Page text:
North From Yellowknife – Wardair Canada Operations 1961

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Very special thanks to Scoval Publishing (UK) for providing this film.
For a wide selection of airline books visit: http://www.scovalpublishing.com

Produced in 1961, this colour flashback film tells the early years story of Wardair and the story of air transportation and mining on the Precambrian Shield of Canada’s Northwest Territories.

This was well before Wardair evolved to being a passenger jet airline and at the time, Wardair used a fleet of Bristol Mk.31 Freighters and De Havilland Canada DHC-3 Otter and DHC-2 Beaver aircraft to fly materials, cargo, fuels and people from Yellowknife to exploration and first nations communities in Canada’s North.

The producers of the film take some time to show what the frontier town of Yellowknife looked like in 1961, with all its modern amenities of the day. They also explain that communities and exploration projects and mine sites North of Yellowknife have to be re-supplied by air, much the same situation as today.

Very little movie footage exists today of Wardair Canada’s historic 1960s operations, and we extend our thanks to Scott Henderson of Scoval Publishing for providing this amazing film for our viewing enjoyment. As the film was sourced from the UK, we suspect that it is possible the film’s production was financed by the Bristol Aeroplane Company, as the film credits thank the staff of Wardair Canada for their assistance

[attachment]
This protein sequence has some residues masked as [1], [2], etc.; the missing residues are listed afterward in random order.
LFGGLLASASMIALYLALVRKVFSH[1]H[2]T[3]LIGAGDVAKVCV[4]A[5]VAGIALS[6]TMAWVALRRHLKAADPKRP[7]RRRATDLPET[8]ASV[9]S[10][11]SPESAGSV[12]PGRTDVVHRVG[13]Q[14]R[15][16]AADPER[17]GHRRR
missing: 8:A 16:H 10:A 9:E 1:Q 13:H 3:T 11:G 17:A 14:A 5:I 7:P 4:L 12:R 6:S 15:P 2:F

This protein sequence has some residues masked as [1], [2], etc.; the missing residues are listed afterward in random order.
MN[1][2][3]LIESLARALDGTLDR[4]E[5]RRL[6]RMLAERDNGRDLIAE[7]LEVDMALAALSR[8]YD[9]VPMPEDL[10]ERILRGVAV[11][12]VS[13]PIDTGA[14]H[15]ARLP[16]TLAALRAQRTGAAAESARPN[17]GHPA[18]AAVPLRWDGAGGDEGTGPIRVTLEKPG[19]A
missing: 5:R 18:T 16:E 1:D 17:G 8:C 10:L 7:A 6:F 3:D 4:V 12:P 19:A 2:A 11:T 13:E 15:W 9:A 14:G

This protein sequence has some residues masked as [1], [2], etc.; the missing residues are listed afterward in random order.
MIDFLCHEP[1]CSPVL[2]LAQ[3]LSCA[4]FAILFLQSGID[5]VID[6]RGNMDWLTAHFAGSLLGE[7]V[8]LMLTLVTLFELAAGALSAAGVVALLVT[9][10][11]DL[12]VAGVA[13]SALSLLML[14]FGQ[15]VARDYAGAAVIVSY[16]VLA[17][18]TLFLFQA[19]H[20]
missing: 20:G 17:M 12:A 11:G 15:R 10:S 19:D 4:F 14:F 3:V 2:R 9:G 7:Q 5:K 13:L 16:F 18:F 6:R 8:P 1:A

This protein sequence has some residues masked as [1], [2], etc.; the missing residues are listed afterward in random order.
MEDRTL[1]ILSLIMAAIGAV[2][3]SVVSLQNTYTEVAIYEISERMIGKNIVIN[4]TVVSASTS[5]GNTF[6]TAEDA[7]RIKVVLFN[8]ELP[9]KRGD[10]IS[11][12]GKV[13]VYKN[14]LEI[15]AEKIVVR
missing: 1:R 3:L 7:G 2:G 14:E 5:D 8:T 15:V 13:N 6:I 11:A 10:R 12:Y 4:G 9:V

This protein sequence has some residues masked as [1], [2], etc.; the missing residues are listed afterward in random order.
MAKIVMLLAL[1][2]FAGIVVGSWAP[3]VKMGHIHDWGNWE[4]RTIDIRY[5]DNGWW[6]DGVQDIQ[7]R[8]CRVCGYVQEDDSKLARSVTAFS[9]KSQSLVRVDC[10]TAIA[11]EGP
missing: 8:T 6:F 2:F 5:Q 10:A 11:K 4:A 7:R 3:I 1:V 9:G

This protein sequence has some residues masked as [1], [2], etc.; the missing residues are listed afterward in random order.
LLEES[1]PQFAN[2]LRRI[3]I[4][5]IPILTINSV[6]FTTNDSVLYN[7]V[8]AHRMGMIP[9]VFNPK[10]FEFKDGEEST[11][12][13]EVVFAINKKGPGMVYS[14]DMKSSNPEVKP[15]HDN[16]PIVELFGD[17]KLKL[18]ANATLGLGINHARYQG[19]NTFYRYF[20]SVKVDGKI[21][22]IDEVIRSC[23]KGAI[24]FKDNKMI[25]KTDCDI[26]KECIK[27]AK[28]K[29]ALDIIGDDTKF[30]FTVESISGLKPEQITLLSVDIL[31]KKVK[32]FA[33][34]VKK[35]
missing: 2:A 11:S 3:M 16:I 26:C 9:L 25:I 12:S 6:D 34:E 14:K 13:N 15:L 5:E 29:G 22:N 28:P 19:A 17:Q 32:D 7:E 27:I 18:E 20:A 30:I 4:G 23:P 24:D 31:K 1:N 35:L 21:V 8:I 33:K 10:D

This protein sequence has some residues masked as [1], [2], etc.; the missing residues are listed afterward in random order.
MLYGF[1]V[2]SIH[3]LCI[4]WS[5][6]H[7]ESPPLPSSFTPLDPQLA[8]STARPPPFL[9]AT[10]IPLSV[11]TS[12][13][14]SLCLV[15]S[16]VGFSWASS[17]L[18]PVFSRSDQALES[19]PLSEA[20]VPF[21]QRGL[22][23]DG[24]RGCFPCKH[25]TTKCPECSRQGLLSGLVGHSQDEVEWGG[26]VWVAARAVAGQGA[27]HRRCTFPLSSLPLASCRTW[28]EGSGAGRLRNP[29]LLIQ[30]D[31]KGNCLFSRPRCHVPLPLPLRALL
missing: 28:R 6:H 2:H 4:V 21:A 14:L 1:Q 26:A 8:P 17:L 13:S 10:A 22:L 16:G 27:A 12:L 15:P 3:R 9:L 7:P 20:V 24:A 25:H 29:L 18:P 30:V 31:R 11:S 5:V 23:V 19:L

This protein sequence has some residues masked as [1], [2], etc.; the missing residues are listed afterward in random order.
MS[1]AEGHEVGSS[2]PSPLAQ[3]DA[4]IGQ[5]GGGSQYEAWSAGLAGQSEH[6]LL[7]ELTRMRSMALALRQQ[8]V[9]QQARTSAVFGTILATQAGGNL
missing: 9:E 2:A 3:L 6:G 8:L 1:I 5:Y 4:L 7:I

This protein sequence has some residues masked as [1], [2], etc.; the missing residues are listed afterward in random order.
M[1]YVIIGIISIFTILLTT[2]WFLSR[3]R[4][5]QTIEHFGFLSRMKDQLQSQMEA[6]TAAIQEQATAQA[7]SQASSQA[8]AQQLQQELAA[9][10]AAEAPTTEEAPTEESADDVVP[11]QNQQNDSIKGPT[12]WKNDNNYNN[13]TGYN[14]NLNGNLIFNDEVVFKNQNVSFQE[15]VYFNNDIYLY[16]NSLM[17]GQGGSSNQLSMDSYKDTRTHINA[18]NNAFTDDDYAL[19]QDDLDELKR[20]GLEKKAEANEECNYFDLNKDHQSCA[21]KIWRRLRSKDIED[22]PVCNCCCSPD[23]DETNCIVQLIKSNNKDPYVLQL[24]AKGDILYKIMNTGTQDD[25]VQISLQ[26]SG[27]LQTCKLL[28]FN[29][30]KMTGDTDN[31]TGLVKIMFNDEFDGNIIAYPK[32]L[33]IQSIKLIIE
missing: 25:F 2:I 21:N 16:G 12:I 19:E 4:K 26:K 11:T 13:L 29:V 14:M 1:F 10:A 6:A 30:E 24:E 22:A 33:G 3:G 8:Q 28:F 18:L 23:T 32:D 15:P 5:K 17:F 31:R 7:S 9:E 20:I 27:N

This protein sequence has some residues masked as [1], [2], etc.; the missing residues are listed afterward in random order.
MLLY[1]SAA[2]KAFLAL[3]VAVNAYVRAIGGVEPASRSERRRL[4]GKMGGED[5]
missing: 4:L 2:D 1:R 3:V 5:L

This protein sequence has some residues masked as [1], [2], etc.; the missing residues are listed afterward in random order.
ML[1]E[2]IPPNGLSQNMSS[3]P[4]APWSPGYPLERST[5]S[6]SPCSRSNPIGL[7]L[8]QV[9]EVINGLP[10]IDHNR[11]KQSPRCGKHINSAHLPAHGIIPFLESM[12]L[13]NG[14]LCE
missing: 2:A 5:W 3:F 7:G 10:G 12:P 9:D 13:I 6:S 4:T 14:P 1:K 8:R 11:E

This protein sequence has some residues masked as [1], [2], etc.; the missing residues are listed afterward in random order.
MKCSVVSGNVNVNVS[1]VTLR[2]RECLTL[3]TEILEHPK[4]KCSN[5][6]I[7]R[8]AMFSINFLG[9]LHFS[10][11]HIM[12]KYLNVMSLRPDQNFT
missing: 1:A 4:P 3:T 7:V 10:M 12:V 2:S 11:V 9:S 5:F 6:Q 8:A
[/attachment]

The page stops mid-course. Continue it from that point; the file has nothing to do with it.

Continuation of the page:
2 Responses to “North From Yellowknife – Wardair Canada Operations 1961”

  1. <path_to_url> Carl Haluss

    Another great video! Quite an operation Wardair had in Yellowknife. I really loved seeing the footage of the Bristol Freighter. And learning about the gold mines.
    Thanks,
    Carl

    • <path_to_url> Henry Tenby

      It is a part of Wardair’s history that kind of never gets mentioned. Yes, Max Ward started his business in Yellowknife as a charter operation serving the remote bush communities and mine sites to points North. I think he might have started the business back in the 1940s after the War. The big jet operation that everyone knows, is really only the second chapter of the Wardair story. At Yellowknife Airport there is a Wardair Bristol Freighter up on a pole in recognition of the airline’s contribution to the development of the North back in the 1950s.

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